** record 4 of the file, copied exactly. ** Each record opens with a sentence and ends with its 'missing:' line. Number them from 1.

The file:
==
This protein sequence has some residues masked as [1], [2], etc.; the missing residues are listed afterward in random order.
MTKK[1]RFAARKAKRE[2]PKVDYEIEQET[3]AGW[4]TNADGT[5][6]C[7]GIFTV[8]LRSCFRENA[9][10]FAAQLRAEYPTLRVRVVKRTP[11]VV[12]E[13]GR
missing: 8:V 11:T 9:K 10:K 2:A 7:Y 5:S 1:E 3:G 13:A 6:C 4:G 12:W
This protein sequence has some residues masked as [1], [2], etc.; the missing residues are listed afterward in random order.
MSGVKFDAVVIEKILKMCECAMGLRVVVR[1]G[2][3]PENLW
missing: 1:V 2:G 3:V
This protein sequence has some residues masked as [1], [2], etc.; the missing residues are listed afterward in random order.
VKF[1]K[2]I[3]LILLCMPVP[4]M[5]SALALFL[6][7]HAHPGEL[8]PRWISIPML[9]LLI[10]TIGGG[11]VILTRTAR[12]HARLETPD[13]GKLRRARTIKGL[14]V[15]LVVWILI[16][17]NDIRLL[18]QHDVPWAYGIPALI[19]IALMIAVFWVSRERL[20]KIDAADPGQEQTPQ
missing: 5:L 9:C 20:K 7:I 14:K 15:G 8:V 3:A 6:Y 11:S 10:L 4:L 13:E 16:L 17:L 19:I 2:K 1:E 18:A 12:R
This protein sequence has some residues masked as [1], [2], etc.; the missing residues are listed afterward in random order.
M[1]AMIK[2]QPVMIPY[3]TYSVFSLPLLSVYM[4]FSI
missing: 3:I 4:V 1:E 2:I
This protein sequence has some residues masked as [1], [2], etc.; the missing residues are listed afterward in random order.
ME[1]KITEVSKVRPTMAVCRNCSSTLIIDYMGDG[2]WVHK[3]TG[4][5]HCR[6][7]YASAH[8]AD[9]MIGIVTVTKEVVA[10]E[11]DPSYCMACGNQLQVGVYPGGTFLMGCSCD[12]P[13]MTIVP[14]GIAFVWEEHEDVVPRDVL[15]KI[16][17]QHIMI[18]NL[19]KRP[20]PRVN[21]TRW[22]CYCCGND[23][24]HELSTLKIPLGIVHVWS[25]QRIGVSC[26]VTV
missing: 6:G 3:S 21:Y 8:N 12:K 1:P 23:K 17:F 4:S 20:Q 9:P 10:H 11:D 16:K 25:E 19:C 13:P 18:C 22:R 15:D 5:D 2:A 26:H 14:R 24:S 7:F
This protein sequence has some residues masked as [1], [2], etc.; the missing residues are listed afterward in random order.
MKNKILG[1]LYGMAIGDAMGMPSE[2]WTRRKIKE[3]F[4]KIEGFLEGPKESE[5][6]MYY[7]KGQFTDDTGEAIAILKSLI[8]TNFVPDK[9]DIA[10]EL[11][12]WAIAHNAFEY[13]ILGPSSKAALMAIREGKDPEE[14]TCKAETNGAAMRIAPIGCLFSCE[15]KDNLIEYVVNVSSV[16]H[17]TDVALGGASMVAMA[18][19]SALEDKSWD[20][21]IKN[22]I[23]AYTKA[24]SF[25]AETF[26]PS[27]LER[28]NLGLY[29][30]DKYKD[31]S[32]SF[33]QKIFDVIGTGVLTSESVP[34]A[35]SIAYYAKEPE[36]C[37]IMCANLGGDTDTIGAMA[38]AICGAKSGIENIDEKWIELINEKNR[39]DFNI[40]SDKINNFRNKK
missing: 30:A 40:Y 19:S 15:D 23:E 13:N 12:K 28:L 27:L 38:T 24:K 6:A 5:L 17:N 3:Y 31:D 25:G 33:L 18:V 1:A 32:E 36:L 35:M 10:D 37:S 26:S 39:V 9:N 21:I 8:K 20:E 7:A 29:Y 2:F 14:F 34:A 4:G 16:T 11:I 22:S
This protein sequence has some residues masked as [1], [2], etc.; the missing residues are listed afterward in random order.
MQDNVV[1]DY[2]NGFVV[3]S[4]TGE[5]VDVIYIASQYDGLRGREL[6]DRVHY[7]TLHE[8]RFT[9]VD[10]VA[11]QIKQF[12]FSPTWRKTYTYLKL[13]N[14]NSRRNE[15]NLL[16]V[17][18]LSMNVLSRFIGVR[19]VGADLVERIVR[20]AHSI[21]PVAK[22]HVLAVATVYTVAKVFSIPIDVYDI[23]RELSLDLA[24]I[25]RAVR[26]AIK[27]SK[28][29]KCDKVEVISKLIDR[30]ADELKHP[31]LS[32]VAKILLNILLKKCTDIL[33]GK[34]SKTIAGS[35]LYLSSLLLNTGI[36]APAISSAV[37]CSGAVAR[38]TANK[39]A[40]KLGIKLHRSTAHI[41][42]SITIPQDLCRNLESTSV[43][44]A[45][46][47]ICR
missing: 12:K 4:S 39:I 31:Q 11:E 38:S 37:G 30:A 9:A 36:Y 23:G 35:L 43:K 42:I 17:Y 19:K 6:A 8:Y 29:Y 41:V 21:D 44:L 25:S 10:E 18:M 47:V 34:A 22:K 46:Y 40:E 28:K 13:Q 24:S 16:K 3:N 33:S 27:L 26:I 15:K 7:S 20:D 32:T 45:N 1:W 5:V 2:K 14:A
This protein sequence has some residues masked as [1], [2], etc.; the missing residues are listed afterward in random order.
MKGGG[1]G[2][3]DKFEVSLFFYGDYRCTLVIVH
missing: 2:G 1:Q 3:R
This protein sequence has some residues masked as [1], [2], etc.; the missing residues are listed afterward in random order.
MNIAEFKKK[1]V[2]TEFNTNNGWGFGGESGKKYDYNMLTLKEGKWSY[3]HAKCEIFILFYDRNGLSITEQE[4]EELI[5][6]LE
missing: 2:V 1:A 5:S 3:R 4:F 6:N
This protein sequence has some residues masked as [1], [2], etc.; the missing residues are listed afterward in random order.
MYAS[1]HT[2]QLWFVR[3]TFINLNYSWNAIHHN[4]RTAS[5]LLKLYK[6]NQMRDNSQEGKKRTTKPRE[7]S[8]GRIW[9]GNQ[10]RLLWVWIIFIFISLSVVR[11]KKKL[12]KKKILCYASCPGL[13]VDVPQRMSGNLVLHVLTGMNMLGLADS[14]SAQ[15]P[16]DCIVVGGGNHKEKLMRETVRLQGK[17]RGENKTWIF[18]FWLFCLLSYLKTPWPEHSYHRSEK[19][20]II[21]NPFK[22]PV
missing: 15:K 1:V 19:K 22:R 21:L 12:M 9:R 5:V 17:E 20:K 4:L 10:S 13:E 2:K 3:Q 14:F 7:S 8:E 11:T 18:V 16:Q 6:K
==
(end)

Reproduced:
This protein sequence has some residues masked as [1], [2], etc.; the missing residues are listed afterward in random order.
M[1]AMIK[2]QPVMIPY[3]TYSVFSLPLLSVYM[4]FSI
missing: 3:I 4:V 1:E 2:I